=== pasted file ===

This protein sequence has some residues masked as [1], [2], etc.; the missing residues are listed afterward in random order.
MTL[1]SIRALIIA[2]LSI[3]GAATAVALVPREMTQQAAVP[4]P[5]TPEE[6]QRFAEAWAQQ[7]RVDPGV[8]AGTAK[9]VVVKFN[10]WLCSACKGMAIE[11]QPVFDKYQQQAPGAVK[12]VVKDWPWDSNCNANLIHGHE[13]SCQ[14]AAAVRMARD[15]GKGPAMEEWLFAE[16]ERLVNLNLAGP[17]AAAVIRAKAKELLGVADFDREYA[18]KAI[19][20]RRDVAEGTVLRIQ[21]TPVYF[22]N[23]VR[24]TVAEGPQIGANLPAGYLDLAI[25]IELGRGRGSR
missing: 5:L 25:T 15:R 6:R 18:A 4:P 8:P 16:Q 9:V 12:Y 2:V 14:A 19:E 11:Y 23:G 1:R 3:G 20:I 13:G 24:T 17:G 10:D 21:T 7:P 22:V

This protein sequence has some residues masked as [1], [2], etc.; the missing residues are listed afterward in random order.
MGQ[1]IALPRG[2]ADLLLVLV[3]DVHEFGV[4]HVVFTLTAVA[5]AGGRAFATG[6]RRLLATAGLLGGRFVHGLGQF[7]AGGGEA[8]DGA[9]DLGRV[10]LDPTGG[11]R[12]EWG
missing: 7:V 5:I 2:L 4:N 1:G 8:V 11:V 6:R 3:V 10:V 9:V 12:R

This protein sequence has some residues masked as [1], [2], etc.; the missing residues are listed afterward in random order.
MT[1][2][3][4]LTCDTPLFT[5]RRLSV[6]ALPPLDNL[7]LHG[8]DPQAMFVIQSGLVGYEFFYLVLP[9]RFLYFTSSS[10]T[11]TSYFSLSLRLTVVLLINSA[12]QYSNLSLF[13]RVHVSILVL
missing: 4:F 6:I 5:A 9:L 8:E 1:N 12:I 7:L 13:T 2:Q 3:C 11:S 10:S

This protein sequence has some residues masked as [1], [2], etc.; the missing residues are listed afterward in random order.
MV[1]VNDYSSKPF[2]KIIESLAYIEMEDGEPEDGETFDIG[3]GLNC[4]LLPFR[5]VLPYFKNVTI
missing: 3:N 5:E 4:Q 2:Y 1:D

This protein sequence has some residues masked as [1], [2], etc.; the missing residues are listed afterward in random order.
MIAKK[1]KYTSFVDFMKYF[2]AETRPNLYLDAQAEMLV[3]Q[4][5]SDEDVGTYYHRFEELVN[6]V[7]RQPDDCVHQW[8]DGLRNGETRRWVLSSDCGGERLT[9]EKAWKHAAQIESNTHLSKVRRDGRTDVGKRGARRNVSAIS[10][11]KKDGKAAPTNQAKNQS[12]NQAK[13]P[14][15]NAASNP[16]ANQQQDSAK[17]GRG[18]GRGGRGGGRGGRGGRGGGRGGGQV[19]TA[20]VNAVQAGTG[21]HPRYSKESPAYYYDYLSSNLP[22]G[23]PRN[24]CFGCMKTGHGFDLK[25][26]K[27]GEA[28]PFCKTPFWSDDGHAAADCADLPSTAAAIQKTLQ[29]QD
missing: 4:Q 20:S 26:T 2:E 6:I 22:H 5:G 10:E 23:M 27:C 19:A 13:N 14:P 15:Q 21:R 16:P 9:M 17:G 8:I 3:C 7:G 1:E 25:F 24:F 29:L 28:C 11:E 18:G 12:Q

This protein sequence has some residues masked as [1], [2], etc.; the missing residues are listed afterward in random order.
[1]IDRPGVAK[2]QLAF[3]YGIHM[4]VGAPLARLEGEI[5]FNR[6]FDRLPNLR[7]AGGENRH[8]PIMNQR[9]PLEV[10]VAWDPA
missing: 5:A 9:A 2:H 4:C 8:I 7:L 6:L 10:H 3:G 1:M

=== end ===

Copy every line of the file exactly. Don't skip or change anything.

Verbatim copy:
This protein sequence has some residues masked as [1], [2], etc.; the missing residues are listed afterward in random order.
MTL[1]SIRALIIA[2]LSI[3]GAATAVALVPREMTQQAAVP[4]P[5]TPEE[6]QRFAEAWAQQ[7]RVDPGV[8]AGTAK[9]VVVKFN[10]WLCSACKGMAIE[11]QPVFDKYQQQAPGAVK[12]VVKDWPWDSNCNANLIHGHE[13]SCQ[14]AAAVRMARD[15]GKGPAMEEWLFAE[16]ERLVNLNLAGP[17]AAAVIRAKAKELLGVADFDREYA[18]KAI[19][20]RRDVAEGTVLRIQ[21]TPVYF[22]N[23]VR[24]TVAEGPQIGANLPAGYLDLAI[25]IELGRGRGSR
missing: 5:L 25:T 15:R 6:R 18:A 4:P 8:P 16:Q 9:V 12:Y 2:V 14:A 19:E 11:Y 23:G 1:R 3:G 20:I 13:G 24:T 17:G 10:D 21:T 7:P 22:V

This protein sequence has some residues masked as [1], [2], etc.; the missing residues are listed afterward in random order.
MGQ[1]IALPRG[2]ADLLLVLV[3]DVHEFGV[4]HVVFTLTAVA[5]AGGRAFATG[6]RRLLATAGLLGGRFVHGLGQF[7]AGGGEA[8]DGA[9]DLGRV[10]LDPTGG[11]R[12]EWG
missing: 7:V 5:I 2:L 4:N 1:G 8:V 11:V 6:R 3:V 10:V 9:V 12:R

This protein sequence has some residues masked as [1], [2], etc.; the missing residues are listed afterward in random order.
MT[1][2][3][4]LTCDTPLFT[5]RRLSV[6]ALPPLDNL[7]LHG[8]DPQAMFVIQSGLVGYEFFYLVLP[9]RFLYFTSSS[10]T[11]TSYFSLSLRLTVVLLINSA[12]QYSNLSLF[13]RVHVSILVL
missing: 4:F 6:I 5:A 9:L 8:E 1:N 12:I 7:L 13:T 2:Q 3:C 11:S 10:S

This protein sequence has some residues masked as [1], [2], etc.; the missing residues are listed afterward in random order.
MV[1]VNDYSSKPF[2]KIIESLAYIEMEDGEPEDGETFDIG[3]GLNC[4]LLPFR[5]VLPYFKNVTI
missing: 3:N 5:E 4:Q 2:Y 1:D

This protein sequence has some residues masked as [1], [2], etc.; the missing residues are listed afterward in random order.
MIAKK[1]KYTSFVDFMKYF[2]AETRPNLYLDAQAEMLV[3]Q[4][5]SDEDVGTYYHRFEELVN[6]V[7]RQPDDCVHQW[8]DGLRNGETRRWVLSSDCGGERLT[9]EKAWKHAAQIESNTHLSKVRRDGRTDVGKRGARRNVSAIS[10][11]KKDGKAAPTNQAKNQS[12]NQAK[13]P[14][15]NAASNP[16]ANQQQDSAK[17]GRG[18]GRGGRGGGRGGRGGRGGGRGGGQV[19]TA[20]VNAVQAGTG[21]HPRYSKESPAYYYDYLSSNLP[22]G[23]PRN[24]CFGCMKTGHGFDLK[25][26]K[27]GEA[28]PFCKTPFWSDDGHAAADCADLPSTAAAIQKTLQ[29]QD
missing: 4:Q 20:S 26:T 2:E 6:I 22:H 5:G 10:E 23:M 27:C 19:A 13:N 14:P 15:Q 21:R 16:P 9:M 17:G 8:I 3:C 7:G 1:E 25:F 24:F 29:L 28:C 11:E 18:G 12:Q

This protein sequence has some residues masked as [1], [2], etc.; the missing residues are listed afterward in random order.
[1]IDRPGVAK[2]QLAF[3]YGIHM[4]VGAPLARLEGEI[5]FNR[6]FDRLPNLR[7]AGGENRH[8]PIMNQR[9]PLEV[10]VAWDPA
missing: 5:A 9:A 2:H 4:C 8:I 7:L 6:L 10:H 3:G 1:M